Chef’s Table at Brooklyn Fare, a three-Michelin-starred restaurant located in the back of a grocery store, abruptly closed in July after firing its head chef, César Ramirez. The restaurant is set to reopen in October, with Max Natmessnig and Marco Prins, who both worked at the restaurant previously, as co-leads.
The initial closure was reportedly related to disputes between owner Moneer “Moe” Issa, and Ramirez, which led to his being fired, according to court documents obtained by Business Insider (Google still marks it open.)
The blowout drama that has ended in a lawsuit was reportedly a long time coming.
Ramirez filed a lawsuit in July against the restaurant and Manhattan Fare Corp, its holding company, for claims of unpaid wages, defamation, and other damages in the “tens of millions” according to the New York Times, adding that the termination was “arbitrarily” decided. Likewise, Ramirez’s lawsuit claims that $400,000 was “withdrawn, diverted and misappropriated” — just some of the allegations lodged against both of the parties, as reported by Business Insider. Issa claimed Ramirez, who had moved up to become a partner last year, was “tyrannical” as a leader and participated in “theft of company property” including allegedly more than $30,000 of wine bottles. On August 16, Ramirez filed an injunction.
Customers were not alerted to the sudden July shutdown, arriving at the restaurant, which had been open for more than a decade, to find that their $430 per person meal was canceled. Meanwhile, employees were allegedly caught in the crossfire, given no notice that their jobs would be terminated, and told guests that the kitchen as is was “unsafe” to operate.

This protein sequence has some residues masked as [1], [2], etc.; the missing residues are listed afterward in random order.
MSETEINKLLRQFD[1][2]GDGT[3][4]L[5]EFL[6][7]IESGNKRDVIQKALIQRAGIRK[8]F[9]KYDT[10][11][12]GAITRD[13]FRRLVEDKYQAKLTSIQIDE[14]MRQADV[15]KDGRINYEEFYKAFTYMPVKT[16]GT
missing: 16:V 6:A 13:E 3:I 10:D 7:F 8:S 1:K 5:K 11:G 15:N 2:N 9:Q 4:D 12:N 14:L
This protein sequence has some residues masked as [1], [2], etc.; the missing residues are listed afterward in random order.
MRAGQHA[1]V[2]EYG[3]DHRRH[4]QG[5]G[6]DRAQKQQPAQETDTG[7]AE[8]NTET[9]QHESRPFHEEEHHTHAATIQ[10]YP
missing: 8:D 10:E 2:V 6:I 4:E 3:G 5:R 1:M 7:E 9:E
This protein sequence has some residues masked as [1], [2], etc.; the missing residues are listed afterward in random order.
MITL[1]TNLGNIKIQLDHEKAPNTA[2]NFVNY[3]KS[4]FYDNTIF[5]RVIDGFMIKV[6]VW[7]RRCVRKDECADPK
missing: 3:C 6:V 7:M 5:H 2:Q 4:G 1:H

Chef’s Table at Brooklyn Fare first opened in 2009, before relocating to its current home in Midtown West. The fine dining restaurant’s parent company, Brooklyn Fare, has several grocery stores in the city.
Earlier this summer New York Times food critic Pete Wells listed it as one of the top 100 restaurants in the city, calling Ramirez’s control over ingredients “almost supernatural.” In 2011, then-critic Sam Sifton gave the space a three-star review in the Times.
The same month of the closure, the New York Post reported that Ramirez had signed a lease on 333 Hudson Street, between Charlton and Vandam streets. It was not immediately clear whether that project is still underway.
As for the new look of leadership: the team says they will maintain the 13-course tasting menu format. “There can be fun and warmth,” Natmessnig told the New York Times in today’s announcement (most recently, he was an alum of a German two-Michelin-starred Alois-Dallmayr Fine Dining) The last posting for Prins was at a Rotterdam restaurant called Grace, according to the publication.
Update: August 22, 2023, 4:17 p.m.: This article was updated to clarify information about Ramirez’s injunction, previously reported by Business Insider.